Wednesday, October 26, 2005

The Second Coming?


Can Caylus become the #1 game on Boardgamegeek?

These are the discussions that certify people as boardgamegeeks.

So, speculation. Why is Puerto Rico the #1 game on BGG? Why was The Princes of Florence the #1 game before that? And why do people think Caylus is The Second Coming?

First off, Caylus has not been released in North America by Rio Grande Games. It looks like it will appear sometime in November, barring delays. The copies people have access to now came from Spiel 05 in Essen. Therefore, the pool of people with access to the game is very limited. It has 88 BGG ratings.

To challenge for #1 over the long haul (i.e., when it gets over 2,000 ratings) Caylus will have to appeal to a wide cross-section of gamers. This is the interesting quality of Puerto Rico, which has the second-most ratings in the BGG database with 4,636 (only The Settlers of Catan, currently ranked 20th, has more at 5,357). That's a huge number of ratings. From personal experience, PR can be enjoyed by everyone from casual players to those looking for a deep strategic game. Interestingly, wargamers seem to not be fond of PR since it's a system game - i.e., it filters interaction through a system and has no direct interaction. It's quite unusual for a game to be useful as both a gateway game and a serious, heavy Euro.

Another quality of PR is that it plays reasonably well throughout its player scale, 2-5 players with the alea 2P variant. This flexibility means that more groups are able to fit it into their gaming plans, and thus it sees a lot of table time. Along these lines, there is a nice scale to PR's speed. It can be played as a 20-minute 2P filler, a 45-minute 3P sprint, or as a 120-minute 5P defensive struggle.

The Princes of Florence shares many of the above characteristics. It's also playable as both a gaetway game and a deep thinker, it scales nicely from 3 to 5 players, and it can be a 60-minute 3P game or a 105-minute 5P game.

Both PR and PoF are also available online at Brettspielwelt, which helps.

Secondhand information indicates that Caylus plays a bit longer than PR or PoF, and its ability to scale from 2-5 players and its acceptability as a gateway game is still unknown. Time will tell. Fearless forecast: Caylus gets into the Top 10 briefly, then drops back down into the 15 to 30 range. Could be wrong, since I still don't understand why Power Grid is rated so highly. Oh well, that's what Geekbuddies are for.

3 Comments:

At Wednesday, October 26, 2005 12:43:00 PM, Anonymous Mikko Saari said...

I'd say Caylus is a bit too heavy and long to become number one. I think it scales well enough for two, don't know about five... I think the downtime might become a problem, so the actual range is probably 2-4.

But top-30, sure, top-20, likely.

 
At Saturday, October 29, 2005 6:53:00 PM, Blogger Joe Gola said...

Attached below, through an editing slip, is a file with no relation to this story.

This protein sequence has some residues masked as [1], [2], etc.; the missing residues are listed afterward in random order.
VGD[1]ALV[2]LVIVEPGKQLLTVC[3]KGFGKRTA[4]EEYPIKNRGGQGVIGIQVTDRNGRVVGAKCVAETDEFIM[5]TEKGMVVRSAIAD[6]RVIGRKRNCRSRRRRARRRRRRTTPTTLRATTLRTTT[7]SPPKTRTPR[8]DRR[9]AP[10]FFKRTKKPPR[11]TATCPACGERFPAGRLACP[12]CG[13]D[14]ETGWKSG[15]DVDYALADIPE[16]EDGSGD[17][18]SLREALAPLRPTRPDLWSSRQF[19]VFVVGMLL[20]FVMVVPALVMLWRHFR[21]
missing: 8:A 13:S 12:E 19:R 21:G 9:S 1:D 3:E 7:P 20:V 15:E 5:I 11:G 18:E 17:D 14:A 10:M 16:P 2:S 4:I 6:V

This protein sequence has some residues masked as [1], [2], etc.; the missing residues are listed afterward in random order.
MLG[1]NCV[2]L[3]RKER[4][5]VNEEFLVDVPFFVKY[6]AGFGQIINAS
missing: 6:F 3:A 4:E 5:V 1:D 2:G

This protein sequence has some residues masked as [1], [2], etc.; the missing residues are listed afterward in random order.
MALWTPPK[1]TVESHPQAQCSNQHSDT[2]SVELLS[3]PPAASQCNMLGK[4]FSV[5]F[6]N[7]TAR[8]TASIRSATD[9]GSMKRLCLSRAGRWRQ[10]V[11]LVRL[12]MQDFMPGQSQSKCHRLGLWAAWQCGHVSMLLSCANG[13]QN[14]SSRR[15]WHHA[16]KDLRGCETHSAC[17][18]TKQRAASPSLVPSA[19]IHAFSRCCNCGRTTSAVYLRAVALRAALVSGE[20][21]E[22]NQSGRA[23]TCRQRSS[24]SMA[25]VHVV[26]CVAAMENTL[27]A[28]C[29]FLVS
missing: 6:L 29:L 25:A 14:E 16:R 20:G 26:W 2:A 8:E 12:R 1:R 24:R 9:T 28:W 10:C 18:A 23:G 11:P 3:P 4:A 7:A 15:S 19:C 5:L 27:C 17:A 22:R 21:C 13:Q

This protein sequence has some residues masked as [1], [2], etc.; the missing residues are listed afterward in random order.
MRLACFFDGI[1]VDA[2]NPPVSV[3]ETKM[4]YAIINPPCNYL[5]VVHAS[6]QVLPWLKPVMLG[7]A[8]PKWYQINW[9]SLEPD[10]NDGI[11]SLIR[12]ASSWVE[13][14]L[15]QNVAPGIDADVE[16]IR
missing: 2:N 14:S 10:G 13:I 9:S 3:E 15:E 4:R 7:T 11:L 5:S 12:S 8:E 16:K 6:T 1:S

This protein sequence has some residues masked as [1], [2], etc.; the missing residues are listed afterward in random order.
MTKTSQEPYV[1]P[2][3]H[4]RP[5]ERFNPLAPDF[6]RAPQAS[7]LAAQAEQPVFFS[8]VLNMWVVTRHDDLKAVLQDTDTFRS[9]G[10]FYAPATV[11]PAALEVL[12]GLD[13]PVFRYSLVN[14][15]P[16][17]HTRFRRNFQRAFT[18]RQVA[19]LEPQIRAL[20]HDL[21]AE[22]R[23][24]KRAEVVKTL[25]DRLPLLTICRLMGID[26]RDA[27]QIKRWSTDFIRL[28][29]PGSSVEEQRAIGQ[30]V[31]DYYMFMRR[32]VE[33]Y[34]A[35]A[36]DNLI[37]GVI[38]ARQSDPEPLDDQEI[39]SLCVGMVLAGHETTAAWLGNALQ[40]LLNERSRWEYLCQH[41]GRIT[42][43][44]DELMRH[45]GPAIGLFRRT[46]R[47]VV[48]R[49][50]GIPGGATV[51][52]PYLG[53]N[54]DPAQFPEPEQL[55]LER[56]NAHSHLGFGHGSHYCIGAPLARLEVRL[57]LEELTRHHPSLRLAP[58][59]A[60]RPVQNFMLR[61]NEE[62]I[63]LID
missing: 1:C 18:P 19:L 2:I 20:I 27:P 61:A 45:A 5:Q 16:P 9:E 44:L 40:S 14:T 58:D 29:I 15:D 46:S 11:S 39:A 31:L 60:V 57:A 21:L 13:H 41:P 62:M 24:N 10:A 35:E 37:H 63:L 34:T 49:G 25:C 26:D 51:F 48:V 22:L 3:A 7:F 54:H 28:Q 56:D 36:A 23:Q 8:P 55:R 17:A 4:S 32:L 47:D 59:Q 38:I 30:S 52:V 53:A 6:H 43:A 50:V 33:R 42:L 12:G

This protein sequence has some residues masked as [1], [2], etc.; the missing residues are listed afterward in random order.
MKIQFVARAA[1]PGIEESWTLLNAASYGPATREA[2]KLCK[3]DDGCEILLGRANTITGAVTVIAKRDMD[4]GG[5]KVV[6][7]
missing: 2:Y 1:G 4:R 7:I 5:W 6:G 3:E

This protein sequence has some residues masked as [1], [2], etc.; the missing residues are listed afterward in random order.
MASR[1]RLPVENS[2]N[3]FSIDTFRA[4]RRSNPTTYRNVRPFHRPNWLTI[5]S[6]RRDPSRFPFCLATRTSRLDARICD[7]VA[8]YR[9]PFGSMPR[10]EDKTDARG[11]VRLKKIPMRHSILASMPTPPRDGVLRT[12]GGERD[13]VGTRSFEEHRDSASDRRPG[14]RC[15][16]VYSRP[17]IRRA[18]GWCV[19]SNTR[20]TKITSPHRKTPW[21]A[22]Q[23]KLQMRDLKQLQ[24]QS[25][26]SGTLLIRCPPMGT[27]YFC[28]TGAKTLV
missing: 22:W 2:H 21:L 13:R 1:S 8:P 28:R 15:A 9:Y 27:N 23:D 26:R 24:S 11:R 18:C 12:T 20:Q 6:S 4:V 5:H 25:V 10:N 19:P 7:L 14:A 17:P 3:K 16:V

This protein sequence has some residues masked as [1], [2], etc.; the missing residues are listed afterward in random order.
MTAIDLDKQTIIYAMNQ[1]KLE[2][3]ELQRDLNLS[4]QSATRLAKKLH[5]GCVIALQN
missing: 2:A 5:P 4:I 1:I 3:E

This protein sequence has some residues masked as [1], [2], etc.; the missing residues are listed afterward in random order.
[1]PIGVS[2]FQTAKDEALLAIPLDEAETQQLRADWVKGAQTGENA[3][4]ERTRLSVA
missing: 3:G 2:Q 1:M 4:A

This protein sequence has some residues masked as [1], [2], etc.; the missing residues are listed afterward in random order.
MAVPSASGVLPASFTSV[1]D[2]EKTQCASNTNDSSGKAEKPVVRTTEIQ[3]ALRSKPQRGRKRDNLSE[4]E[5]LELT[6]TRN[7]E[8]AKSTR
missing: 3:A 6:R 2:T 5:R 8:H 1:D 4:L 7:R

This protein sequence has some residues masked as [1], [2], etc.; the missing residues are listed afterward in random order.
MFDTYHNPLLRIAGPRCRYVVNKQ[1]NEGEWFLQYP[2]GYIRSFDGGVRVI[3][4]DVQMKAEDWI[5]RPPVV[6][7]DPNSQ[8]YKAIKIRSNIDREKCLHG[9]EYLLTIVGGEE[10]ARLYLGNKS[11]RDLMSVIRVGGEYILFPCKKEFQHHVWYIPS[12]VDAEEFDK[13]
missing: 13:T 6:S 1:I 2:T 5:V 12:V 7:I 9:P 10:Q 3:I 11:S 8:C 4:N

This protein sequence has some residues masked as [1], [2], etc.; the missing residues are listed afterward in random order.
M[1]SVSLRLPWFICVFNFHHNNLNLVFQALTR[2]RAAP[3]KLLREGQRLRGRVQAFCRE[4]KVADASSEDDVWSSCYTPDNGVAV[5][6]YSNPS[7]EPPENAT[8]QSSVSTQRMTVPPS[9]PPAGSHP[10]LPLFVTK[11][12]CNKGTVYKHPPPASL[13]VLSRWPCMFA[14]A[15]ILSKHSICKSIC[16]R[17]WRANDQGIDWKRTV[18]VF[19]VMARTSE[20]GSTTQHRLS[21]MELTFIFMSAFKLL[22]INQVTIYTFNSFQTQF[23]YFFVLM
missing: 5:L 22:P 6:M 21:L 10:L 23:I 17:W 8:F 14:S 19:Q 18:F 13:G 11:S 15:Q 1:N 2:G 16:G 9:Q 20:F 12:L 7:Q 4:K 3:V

In terms of complexity, production quality, appeal for casual gamers, et cetera, it seems to be closer in spirit to Age of Steam than to Puerto Rico (even if it's more outwardly similar to PR). AoS hasn't yet threatened the top spot on BGG, and I doubt it ever will.

The Caylus noise will surely die down once the game is out and the strategy debates get played out for all but the hardcore.

I hate to say it, but in some ways this was the bad thing about gamewire, which was that people were always more focused on games they didn't have than the ones they did, so discussion tended away from game play and more towards anticipation and speculation (neither of which are much worth reading).

 
At Friday, November 11, 2005 6:24:00 AM, Blogger Jasen said...

Well I've played 2x 5er games and a single 4er game. Based on those games, I'd say that it's unlikely that it will dethrone PR. In fact, it's likely reached its peak and should come "crashing" down to reality as soon as it gets a RGG production. I'm guessing it might float just slightly above the Goa ranking.

The reason why it's climbing the BGG charts right now is because of the extremely low numbers of low rankings. As soon as more people play the game, Caylus will get many, many more low ratings and negative reviews (and some alleged shillbusting). The greatest problems with Caylus as it stands is its length and perceived fiddliness. The saving grace for Caylus however will be the fact that it's difficult to put a finger on what's "bad" about the design. I think it'll have a ratings distribution very similar to PR in that while some people will dislike playing the game, they will recognize the good design behind it. Take a look at Mike Siggins commments and you'll see fairly lukewarm comments associated with a 7 rating. That's still a pretty high rating in my book.

For myself, I quite enjoyed all my playings. It's a great system game that really shouldn't have any PR-like killer strategies since the turn order is variable (bought) and the design is totally open. While it's not in the same league as Puerto Rico (mostly in terms of game length), I enjoyed the games for very similar reasons. For me, the game ranks somewhere between an 8 and 9 (very unlikely to go down). It is a definite purchase.

 

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